Psychology: the Affects of Violent Video Games

Published: 2021-09-27 21:10:04
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Category: Psychology, Violence, Adolescence, Aggression, Violent Video Games

Type of paper: Essay

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Gavin Hoy PY102 Prof. Martin The Affects of Violent Video Games Video games haven’t been around for long, but they are heavily impacting the youth of America. As the years go by, video games become more realistic, and more violent. The first video game was bouncing a ball in between two paddles, which hardly seems amusing, couldn’t possibly have a violent effect on a child. Today, games have blood, decapitations, and guns and weapons all that look real and make the child feel like a real police officer, or a real criminal, or whichever character they are in that particular game.
Research suggests that violent video games make children more aggressive, and violent in everyday situations. Also, children are likely to use one of their characters in a video game as a role model for them, and try to be like he or she while reenacting what their character does in the game. This article interests me because as a kid, I was allowed any video game I desired, and turns out I am no more aggressive then a bus driver.
This paper will present two different articles that say I should be aggressive and try to reenact video games. The first article I read about violent video games was: “I wish I were a warrior: The role of wishful identification in the effects of violent video games on aggression in adolescent boys” by Brad Bushman. Bushman states that boys, when trying to figure out their own identity, tend to take shape of those identities in their video games (e. g. superhero police officer or a hero of some sort) Bushman also explains that the children with lower education are the ones who will express more aggression and violence in everyday life after playing a violent video game. (Bushman “I wish.. ”). Bushman confirmed his hypothesis: “violent video games are especially likely to increase aggression when players identify with violent game characters” meaning, if a child plays a violent video game, they are likely to take on the traits of that main character, including the violence.

Bushman let 112 boys around 15 years of age play four different types of video games. Violent-realistic, violent fantasy, nonviolent-realistic, and nonviolent fantasy. The boys, after playing one of the games, were then set up with a partner of the same sex and started a “competitive reaction time task” (Bushman “I wish…”), the task was to push a button, when told to do so, as fast as they could, the boy who lost would receive a blast of noise through their headphones.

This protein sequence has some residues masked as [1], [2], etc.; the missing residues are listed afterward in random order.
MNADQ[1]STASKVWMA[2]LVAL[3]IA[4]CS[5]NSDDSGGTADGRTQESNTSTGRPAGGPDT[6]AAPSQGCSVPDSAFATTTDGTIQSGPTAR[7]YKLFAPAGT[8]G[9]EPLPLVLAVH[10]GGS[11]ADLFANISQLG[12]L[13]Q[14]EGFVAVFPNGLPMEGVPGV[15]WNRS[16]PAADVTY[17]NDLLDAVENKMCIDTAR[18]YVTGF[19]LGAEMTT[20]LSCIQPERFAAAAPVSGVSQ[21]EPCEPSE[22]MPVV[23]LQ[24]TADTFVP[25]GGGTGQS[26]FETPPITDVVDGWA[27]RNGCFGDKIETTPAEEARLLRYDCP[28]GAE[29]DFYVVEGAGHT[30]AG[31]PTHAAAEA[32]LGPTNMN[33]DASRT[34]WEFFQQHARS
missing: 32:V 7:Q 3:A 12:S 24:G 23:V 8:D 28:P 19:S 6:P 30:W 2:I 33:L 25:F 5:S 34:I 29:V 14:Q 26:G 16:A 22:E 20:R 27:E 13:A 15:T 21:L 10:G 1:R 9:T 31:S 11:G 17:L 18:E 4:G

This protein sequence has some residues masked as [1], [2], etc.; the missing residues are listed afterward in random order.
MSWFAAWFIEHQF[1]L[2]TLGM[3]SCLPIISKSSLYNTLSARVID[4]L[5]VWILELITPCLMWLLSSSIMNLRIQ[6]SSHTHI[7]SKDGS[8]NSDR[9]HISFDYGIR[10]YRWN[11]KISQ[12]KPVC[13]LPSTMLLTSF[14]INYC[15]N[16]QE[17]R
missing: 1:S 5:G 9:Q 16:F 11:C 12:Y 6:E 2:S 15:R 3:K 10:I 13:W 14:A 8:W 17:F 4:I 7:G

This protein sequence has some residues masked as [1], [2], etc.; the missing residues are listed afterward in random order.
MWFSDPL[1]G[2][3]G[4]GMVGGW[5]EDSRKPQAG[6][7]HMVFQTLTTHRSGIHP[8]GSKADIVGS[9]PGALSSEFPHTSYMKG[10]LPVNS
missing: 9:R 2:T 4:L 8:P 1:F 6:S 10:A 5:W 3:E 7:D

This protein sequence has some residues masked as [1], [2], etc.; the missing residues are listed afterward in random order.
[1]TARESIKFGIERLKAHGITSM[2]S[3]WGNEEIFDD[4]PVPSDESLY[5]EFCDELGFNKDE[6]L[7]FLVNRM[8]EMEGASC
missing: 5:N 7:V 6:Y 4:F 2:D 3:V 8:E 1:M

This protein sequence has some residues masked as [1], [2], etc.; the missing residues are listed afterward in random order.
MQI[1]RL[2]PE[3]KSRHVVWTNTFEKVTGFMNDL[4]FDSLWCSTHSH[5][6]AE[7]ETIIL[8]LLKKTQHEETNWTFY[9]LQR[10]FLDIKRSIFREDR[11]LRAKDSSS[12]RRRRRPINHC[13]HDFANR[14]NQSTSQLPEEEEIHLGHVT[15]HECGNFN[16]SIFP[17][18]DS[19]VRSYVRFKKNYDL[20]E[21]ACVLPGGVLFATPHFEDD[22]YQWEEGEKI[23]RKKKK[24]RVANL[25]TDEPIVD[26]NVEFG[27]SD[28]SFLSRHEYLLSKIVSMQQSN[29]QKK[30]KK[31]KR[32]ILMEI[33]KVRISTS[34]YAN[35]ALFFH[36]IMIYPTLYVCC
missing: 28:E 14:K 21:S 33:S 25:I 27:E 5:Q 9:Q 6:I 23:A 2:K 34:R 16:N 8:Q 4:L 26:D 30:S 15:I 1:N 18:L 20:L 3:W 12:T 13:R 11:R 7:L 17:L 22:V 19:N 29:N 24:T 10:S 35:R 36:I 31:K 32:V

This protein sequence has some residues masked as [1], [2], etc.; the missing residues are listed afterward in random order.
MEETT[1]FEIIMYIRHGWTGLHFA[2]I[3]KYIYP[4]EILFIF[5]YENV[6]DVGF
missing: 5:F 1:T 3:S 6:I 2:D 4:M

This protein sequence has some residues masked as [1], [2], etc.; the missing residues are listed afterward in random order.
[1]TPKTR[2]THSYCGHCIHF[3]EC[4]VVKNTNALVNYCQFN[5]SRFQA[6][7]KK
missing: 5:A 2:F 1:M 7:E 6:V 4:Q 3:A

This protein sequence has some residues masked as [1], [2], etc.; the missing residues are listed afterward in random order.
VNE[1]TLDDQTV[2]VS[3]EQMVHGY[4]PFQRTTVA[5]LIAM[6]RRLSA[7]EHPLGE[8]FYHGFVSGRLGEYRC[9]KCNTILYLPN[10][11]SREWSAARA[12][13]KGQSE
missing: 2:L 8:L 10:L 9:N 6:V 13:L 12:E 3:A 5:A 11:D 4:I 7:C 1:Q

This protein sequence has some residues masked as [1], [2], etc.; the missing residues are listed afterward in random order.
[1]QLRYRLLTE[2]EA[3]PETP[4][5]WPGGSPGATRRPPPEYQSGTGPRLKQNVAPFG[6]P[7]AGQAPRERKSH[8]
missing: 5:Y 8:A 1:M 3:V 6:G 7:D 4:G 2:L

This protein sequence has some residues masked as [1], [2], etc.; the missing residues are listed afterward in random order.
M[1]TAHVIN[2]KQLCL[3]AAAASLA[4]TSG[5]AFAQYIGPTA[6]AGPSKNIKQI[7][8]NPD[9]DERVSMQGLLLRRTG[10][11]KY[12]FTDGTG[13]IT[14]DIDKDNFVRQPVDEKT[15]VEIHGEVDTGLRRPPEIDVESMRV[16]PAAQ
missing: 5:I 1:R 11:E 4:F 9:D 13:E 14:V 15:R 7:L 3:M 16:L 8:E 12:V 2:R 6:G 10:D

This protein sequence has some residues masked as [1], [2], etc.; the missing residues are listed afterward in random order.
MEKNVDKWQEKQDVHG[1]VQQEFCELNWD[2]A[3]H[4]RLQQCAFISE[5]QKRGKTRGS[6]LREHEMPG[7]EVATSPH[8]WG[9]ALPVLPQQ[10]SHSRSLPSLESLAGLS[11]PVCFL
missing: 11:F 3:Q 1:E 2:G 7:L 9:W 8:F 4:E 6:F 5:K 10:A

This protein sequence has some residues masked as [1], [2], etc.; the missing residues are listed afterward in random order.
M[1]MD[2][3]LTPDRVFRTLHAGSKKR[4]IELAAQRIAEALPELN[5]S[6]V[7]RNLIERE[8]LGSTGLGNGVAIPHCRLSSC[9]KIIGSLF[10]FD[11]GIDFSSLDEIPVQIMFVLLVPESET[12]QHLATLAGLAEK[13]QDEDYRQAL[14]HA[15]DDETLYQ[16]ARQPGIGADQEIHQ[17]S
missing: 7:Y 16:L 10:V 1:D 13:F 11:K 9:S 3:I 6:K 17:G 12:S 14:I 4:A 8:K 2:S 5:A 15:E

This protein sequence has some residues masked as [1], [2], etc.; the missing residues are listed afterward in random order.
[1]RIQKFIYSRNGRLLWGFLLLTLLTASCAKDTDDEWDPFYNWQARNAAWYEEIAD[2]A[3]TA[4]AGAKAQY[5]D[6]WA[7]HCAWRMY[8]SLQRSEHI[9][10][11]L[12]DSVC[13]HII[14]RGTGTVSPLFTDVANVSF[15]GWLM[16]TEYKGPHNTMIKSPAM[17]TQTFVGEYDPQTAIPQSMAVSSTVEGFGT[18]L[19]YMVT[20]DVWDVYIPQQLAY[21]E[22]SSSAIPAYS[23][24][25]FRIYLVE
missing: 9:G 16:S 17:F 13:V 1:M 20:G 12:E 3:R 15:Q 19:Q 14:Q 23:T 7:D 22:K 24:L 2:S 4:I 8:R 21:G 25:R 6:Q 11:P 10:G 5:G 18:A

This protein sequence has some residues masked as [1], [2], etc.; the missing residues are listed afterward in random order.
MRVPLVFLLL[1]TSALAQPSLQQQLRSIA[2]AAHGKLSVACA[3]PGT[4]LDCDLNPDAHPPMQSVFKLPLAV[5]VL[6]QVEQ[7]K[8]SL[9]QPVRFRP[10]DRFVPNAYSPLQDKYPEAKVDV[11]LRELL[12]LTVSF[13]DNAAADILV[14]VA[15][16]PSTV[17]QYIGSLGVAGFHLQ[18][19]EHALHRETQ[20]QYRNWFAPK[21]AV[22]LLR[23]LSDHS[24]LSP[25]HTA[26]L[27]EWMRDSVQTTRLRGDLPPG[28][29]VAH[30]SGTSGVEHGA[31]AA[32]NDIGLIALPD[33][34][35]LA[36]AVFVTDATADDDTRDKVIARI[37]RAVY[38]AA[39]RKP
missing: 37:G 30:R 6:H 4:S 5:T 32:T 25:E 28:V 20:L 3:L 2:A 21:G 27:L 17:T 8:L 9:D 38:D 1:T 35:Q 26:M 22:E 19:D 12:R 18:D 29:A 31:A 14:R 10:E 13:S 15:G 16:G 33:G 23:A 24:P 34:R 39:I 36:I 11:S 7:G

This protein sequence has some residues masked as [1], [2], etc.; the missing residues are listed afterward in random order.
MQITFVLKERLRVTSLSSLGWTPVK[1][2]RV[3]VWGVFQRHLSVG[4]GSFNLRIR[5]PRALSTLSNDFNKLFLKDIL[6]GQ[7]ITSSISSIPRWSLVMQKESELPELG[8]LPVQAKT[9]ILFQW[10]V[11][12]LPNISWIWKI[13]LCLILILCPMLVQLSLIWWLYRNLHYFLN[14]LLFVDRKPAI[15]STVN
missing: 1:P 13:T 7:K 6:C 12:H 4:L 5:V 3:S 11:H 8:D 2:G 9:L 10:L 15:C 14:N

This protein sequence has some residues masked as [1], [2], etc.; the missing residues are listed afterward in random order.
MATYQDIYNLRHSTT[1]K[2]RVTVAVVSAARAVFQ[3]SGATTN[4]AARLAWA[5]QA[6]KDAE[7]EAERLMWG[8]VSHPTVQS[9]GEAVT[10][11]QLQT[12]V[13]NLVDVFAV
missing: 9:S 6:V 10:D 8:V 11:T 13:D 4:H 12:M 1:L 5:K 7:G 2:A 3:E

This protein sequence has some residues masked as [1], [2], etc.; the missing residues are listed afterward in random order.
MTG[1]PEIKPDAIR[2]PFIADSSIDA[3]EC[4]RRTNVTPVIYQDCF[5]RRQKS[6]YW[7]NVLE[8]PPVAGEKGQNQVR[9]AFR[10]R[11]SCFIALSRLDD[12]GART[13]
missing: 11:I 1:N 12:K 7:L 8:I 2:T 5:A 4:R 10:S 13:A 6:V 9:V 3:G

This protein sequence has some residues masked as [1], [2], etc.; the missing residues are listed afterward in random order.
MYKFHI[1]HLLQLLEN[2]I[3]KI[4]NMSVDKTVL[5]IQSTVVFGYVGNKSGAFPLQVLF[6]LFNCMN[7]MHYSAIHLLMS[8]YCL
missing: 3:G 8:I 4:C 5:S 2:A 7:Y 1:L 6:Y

Each boy chose their partners punishment level for not winning the task, they set the level of noise their partner would receive if he lost. Of 25 trials with the reaction time task, 12 boys who played violent video games gave their partner a level 10 noise blast, even though the boys knew a level 10 will damage their hearing, one boy was quoted saying “I blasted him with Level 10 noise because he deserved it. I know he can get hearing damage, but I don't care! (Bushman “I wish…”). So, the boys who played violent video games expressed a great deal more aggression towards their partner in the reaction time task, which confirms Bushman’s hypothesis. Out of the boys who played to nonviolent video games, they did not give their partner a high noise blast, which demonstrates low levels of aggression. I personally did not like this article, the results were hard to interpret and statistics were irrelevant to my purpose for reading the article.
I think the article could be a quarter of the size it is and still be effective. The article uses too many abbreviations it expects the reader to 1) understand, and 2) remember once they were told about them. I think the article provided little information where it counted (e. g. statistics that matter, not the decibel level of the noise blasts (irrelevant)). This article should be revised, restructured, and scaled down for future psychology students.

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